In Idlib, the Syrian Observatory for Human Rights said 58 people were killed in a series of bombings, including one on a vegetable market, with 13 children among the dead.
Footage showed the corpses of a charred child and other victims being pulled mangled bodies from beneath rubble.
"The market was full of shoppers going to buy presents for their kids, they were all civilians," said Salem Idlibi, a civil
Rebel-held areas have also been attacked in Aleppo, which was hit from the air as fighting continued on the ground.
At least 30 people died when barrel bombs were dropped from army helicopters in the east and further civilian deaths were reported elsewhere in the city and across the province.
Both sides appear to be trying to maximise gains before the cessation of hostilities begins at sundown on Monday, which is the start of the Muslim Eid al Adha holiday.
The Syrian government has told Moscow it is prepared to comply with the deal, and opposition forces have also said they will fulfil the peace plan's requirements if the government demonstrates it is serious about ending the bloodshed.
Syria's moderate Free Syrian Army said they saw little chance of the deal's success, with a spokesman for one of its brigades saying that Damascus and Moscow had not observed the last agreement so were unlikely to observe this one.
"We hope this will be the beginning of the end of the civilians' ordeal," Bassma Kodmani, a leading member of the opposition umbrella group, the High Negotiations Committee, said.
But Captain Abdul Salam Abdul Razak, a spokesman for the rebel Nour al-Din al Zinki Brigades, said the deal would only help the Syrian army to gather forces and send more Iranian-backed fighters into Aleppo.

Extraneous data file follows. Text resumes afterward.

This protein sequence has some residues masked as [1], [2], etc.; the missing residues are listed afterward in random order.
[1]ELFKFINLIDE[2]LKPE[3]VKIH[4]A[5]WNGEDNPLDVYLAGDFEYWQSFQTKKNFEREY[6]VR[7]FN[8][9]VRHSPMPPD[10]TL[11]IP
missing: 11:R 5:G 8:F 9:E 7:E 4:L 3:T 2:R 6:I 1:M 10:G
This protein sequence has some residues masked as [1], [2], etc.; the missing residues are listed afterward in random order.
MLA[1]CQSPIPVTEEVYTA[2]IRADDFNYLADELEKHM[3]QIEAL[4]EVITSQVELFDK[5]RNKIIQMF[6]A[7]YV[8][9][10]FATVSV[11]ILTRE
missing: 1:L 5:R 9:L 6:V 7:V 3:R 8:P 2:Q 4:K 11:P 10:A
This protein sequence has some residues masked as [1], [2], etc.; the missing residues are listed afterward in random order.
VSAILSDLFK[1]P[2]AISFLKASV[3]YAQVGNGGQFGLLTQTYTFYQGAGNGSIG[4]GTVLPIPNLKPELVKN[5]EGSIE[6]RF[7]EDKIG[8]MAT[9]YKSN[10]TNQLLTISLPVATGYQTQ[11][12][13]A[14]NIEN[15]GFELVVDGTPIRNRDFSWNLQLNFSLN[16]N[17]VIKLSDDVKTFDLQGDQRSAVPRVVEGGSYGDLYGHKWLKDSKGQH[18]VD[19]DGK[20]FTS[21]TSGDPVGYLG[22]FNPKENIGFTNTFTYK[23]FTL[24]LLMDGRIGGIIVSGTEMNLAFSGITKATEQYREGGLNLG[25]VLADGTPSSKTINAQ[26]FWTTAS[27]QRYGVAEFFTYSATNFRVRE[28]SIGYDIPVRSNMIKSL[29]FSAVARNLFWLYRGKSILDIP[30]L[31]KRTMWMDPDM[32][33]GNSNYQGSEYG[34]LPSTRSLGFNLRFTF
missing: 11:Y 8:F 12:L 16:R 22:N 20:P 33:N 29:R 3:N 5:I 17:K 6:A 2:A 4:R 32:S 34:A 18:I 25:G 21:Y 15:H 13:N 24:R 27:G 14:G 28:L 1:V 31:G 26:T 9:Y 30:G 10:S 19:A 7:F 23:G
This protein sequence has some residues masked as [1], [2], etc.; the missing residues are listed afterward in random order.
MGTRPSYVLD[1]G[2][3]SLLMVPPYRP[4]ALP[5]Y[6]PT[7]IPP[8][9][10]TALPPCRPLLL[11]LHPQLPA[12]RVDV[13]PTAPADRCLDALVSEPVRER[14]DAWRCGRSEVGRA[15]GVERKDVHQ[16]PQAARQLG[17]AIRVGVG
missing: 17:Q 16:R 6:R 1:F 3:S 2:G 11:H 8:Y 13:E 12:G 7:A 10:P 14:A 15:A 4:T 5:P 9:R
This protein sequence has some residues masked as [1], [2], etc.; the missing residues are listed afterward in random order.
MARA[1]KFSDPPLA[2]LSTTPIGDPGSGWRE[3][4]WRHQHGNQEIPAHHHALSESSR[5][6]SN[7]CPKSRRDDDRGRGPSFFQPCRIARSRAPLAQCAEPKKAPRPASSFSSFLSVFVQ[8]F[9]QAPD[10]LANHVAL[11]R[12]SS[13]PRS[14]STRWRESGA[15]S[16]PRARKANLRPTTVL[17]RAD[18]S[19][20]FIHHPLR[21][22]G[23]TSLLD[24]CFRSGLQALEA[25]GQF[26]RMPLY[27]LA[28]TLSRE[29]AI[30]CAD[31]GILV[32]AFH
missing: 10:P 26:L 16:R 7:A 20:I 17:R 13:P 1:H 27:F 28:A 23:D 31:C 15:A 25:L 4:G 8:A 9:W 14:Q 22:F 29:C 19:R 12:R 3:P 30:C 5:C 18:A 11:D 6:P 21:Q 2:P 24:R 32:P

Truces agreed in the past have collapsed after both sides failed to hold up their ends of the bargain.
If the planned cessation of hostilities holds for seven days, it will be followed by an unlikely military partnership between the US and Russia to target Islamic State and al Qaeda.
"Going after Nusra is not a concession to anybody," US Secretary of State John Kerry said.
"It is profoundly in the interests of the United States to target al Qaeda, to target al Qaeda's affiliate in Syria, which is Nusra, an organisation that is opposed to a peaceful transition, an organisation that is an enemy of the legitimate opposition, an organisation that is currently plotting attacks beyond Syria's borders, including against the United States."
Russian Foreign Minister Sergei Lavrov added: "I want to stress that distinguishing between terrorists and moderate oppositions has been written as a priority into the document that we agreed today."
Washington has been tasked with persuading "moderate" rebels to break away from the Nusra Front and other extremist groups.
Mr Kerry said the deal the was a potential "turning point" in the long-running civil war which has killed as many as 500,000 people and displaced millions of others.
However, he warned the plan could be described as nothing more than an opportunity until it is successfully enforced.
Mr Lavrov said the deal would allow efficient co-operation in the struggle against terrorism, and expand humanitarian access to Syria's worst-hit towns and cities.
Turkey, which made a major military incursion into the north of Syria two weeks ago, said it was preparing aid for Aleppo once the truce was in place.
UK Foreign Secretary Boris Johnson welcomed the plan, adding a call for "all parties to the Syria conflict and all countries with influence upon them to do what is needed to end violence and lift sieges".